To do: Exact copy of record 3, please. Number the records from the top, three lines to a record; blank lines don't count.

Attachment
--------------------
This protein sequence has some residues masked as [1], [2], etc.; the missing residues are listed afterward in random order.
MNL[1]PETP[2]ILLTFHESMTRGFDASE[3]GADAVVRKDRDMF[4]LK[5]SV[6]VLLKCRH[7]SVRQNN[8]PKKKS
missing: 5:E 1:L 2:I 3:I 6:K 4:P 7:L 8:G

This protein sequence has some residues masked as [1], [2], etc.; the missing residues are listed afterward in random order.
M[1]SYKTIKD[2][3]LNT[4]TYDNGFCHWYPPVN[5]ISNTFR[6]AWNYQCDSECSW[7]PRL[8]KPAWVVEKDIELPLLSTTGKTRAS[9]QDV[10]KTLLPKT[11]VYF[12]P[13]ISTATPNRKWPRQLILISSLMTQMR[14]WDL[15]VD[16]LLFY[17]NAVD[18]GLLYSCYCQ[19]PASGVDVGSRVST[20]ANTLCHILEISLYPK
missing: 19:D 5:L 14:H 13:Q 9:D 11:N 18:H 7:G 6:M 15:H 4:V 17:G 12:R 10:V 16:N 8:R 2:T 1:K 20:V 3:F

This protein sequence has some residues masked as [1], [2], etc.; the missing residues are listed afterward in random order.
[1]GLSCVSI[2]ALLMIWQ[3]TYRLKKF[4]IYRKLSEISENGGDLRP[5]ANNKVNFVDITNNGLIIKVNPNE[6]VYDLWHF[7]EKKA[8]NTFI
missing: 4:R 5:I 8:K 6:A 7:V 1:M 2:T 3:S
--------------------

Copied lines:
This protein sequence has some residues masked as [1], [2], etc.; the missing residues are listed afterward in random order.
[1]GLSCVSI[2]ALLMIWQ[3]TYRLKKF[4]IYRKLSEISENGGDLRP[5]ANNKVNFVDITNNGLIIKVNPNE[6]VYDLWHF[7]EKKA[8]NTFI
missing: 4:R 5:I 8:K 6:A 7:V 1:M 2:T 3:S